on the stovetop and kicked open the door
as a cumulus drifted up out into the black, starry sky.

David Gross is a retired journeyman carpenter and poet living in the hills of southern Ilinois. He has published poems and reviews in scores of literary and small-press journals. His most recent collection is Little Egypt (Wyld Rose Press, 2017).

November 6, 2020

The Sinister Shore by Mike Rader

The marshes steal sly to the bay.
Reedy grooves, drowning pools,
meandering among the mangroves
like lost souls on moonless nights.

        Closer to the surly shore
Water birds eke their living.
Houseboats with sluggish pomp
float fatly near the bridge.

A seagull stops,
                      is gone,
And leaves the darkening wash to its devices.




James Aitchison is an Australian author and poet. Writing as James Lee, his horror and mystery books for middle readers are bestsellers in Asia. Writing as Mike Rader and JJ Munro, his horror and noir fiction has appeared via Black Poppy Review, Akashic Books, Horror Tree (Trembling with Fear), Horror Magazine, Suspense, and many others.

November 5, 2020

Victorian Mourning Bracelet by Sandy Hiss

Strange, this shadow world
that I've come to inhabit.
My last memory, I am sitting alone
in my parlor of burgundy damask wallpaper,
sipping fragrant, peppermint tea.

The grandfather clock chimes
approximately twelve times
the left side of my body is frozen
as my eyes become cloaked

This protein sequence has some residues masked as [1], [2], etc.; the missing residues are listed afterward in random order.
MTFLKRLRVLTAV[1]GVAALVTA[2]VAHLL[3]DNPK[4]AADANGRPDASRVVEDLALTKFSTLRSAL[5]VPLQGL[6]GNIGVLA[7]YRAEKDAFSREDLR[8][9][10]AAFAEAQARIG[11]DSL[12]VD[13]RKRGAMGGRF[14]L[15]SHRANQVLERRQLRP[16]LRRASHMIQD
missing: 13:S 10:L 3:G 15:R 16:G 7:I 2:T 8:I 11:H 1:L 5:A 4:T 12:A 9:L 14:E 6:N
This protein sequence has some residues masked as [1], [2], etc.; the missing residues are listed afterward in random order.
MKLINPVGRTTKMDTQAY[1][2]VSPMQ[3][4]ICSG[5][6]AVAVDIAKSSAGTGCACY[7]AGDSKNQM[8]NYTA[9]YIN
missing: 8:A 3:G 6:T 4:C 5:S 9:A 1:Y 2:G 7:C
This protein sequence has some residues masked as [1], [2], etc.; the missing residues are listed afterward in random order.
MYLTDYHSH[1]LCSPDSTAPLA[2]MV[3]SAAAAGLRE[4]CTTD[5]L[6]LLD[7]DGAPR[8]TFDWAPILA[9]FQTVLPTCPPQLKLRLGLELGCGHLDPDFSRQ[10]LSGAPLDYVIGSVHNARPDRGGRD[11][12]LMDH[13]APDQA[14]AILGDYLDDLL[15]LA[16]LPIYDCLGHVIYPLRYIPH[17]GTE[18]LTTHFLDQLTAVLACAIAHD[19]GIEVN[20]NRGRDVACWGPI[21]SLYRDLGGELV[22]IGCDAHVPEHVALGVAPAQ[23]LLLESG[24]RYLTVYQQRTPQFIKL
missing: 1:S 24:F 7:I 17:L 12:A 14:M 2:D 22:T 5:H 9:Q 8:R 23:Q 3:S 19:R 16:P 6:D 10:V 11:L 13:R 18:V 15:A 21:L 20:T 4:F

in a darkness I cannot comprehend.

Where is my black dress with lace trim?
Why do I reside on a lady's dainty wrist?
Am I not more than woven strands of hair
on black enamel or vulcanite?
Why am I stroked like a lost cat?

I want to cry out but I am mute.
I want to mourn the months I've lost.
The lady is familiar now.
She is my daughter, I remember that much.
Now, she talks to me in the night
behind closed doors, hushed.

She has become my songbird,
mouthing all the songs, all the words
I intended to say but never could.

I wrap myself tighter around her wrist,
wishing I could feel her warmth.
She replies with a reassuring smile,
"I love you too, mother."

Sandy Hiss writes dark, lyrical poetry & fiction.  Her fondest memories of childhood are from her years in Germany, playing in the vast woods behind her home which contributed to her lifelong love of dark fairy tales, magical realism, and the paranormal.  Sandy's works include a gothic fairytale novel, The Rosegiver, and a paranormal novelette, The Haunting of Meredith.

November 4, 2020

Till Death Us Do Part by Dee Jordan

Patrick Jordan and his new bride sat on the sugar white beach of Gulf Shores, Alabama, gazing into each other's eyes. They seemed to have the place to themselves as they watched the sun sink into the saffron and azure sky. He had returned from World War II unharmed, and they married at a justice of the peace's office. He would start his new job the following Monday. This honeymoon cemented their future together. Unfortunately for him, selling brushes door to door would take him out of town for most of each week. Neither had picked up a paper and read the headline about the shark attack earlier that week.

"Look! A beautiful full moon and a deserted beach, let's go skinny dipping."

"Oh, let's do it!" She giggled coyly.

They swam in ignorant bliss of the shadow swimming underneath them. She looked ravishing in her black swimming suit as she waded out to remove it, shy of undressing in front of him. A healthy woman with a pear-shaped figure, Patrick couldn't believe she married him.